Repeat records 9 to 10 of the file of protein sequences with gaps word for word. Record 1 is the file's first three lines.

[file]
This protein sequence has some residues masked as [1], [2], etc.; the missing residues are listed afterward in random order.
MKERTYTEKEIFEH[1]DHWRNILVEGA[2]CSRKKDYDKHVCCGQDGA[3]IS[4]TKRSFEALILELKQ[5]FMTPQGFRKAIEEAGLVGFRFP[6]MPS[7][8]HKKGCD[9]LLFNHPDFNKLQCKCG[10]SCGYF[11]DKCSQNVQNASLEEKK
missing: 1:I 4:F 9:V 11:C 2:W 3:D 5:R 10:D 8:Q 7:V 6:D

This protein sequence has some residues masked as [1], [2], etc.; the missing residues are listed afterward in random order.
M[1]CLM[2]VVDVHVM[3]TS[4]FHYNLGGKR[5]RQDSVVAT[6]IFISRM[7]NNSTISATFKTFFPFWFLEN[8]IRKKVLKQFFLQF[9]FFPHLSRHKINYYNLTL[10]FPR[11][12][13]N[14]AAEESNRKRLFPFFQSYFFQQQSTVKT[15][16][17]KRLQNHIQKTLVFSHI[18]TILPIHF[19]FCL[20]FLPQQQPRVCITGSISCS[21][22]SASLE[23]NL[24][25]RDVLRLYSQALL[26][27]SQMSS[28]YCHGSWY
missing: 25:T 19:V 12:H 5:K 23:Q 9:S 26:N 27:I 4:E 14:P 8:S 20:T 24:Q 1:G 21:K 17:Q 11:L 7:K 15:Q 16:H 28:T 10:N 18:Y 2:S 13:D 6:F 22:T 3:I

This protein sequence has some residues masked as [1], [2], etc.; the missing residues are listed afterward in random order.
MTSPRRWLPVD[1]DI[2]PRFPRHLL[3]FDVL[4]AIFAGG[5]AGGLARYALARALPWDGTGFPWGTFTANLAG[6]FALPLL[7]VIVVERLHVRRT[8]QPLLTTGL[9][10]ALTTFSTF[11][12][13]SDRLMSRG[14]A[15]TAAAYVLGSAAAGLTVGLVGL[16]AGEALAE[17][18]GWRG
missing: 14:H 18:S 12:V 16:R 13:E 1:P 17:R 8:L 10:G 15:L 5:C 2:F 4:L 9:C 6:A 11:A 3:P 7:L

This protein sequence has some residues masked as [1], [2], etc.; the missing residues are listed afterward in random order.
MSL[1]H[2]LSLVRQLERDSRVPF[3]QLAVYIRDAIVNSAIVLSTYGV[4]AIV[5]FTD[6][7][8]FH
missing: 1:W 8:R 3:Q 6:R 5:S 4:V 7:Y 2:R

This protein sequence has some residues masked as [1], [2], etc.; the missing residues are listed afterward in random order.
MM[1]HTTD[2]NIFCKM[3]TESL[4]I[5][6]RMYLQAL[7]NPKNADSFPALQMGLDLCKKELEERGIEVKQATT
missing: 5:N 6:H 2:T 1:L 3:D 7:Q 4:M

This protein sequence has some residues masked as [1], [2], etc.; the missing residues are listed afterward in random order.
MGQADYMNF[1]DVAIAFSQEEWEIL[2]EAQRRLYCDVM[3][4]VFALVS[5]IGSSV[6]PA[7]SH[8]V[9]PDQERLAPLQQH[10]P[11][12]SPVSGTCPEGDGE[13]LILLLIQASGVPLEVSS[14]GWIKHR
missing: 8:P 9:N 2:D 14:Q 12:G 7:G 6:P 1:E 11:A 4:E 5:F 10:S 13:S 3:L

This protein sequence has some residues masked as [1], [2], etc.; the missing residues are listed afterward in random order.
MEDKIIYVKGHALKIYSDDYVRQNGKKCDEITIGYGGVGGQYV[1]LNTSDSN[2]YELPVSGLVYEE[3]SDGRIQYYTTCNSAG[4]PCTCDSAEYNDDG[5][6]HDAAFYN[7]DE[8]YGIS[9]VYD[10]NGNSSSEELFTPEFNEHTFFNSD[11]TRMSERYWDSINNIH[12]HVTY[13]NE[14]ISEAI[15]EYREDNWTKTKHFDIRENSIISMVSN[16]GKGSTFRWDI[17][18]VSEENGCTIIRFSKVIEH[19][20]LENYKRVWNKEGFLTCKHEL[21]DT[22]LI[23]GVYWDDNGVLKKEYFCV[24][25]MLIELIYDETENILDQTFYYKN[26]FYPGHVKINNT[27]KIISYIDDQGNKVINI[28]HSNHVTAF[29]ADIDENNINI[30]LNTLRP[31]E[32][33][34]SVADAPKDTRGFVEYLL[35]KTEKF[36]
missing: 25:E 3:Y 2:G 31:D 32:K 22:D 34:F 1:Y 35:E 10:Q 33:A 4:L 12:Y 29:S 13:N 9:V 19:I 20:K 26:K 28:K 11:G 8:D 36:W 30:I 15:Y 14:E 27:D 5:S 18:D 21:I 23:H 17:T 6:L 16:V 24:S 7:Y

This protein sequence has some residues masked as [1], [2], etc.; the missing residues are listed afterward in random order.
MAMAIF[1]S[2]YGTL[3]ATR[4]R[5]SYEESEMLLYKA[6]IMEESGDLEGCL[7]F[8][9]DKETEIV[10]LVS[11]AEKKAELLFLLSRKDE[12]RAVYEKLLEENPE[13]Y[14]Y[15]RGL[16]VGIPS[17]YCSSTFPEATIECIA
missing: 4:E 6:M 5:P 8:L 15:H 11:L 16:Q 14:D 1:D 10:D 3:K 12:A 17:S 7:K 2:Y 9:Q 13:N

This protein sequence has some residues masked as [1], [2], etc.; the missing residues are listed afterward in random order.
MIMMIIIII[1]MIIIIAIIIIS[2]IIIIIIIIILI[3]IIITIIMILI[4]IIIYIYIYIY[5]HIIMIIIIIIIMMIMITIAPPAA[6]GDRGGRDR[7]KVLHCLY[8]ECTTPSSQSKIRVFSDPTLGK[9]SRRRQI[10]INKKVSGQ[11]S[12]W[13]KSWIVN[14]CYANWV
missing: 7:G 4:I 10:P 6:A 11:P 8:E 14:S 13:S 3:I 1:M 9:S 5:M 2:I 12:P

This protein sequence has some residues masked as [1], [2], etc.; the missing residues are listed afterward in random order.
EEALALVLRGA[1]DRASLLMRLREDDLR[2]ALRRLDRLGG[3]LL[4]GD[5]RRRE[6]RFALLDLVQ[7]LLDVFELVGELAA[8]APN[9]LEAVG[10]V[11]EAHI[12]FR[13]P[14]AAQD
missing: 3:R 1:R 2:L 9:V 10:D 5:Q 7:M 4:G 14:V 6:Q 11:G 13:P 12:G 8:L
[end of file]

This protein sequence has some residues masked as [1], [2], etc.; the missing residues are listed afterward in random order.
MIMMIIIII[1]MIIIIAIIIIS[2]IIIIIIIIILI[3]IIITIIMILI[4]IIIYIYIYIY[5]HIIMIIIIIIIMMIMITIAPPAA[6]GDRGGRDR[7]KVLHCLY[8]ECTTPSSQSKIRVFSDPTLGK[9]SRRRQI[10]INKKVSGQ[11]S[12]W[13]KSWIVN[14]CYANWV
missing: 7:G 4:I 10:P 6:A 11:P 8:E 14:S 13:S 3:I 1:M 9:S 5:M 2:I 12:P

This protein sequence has some residues masked as [1], [2], etc.; the missing residues are listed afterward in random order.
EEALALVLRGA[1]DRASLLMRLREDDLR[2]ALRRLDRLGG[3]LL[4]GD[5]RRRE[6]RFALLDLVQ[7]LLDVFELVGELAA[8]APN[9]LEAVG[10]V[11]EAHI[12]FR[13]P[14]AAQD
missing: 3:R 1:R 2:L 9:V 10:D 5:Q 7:M 4:G 14:V 6:Q 11:G 13:P 12:G 8:L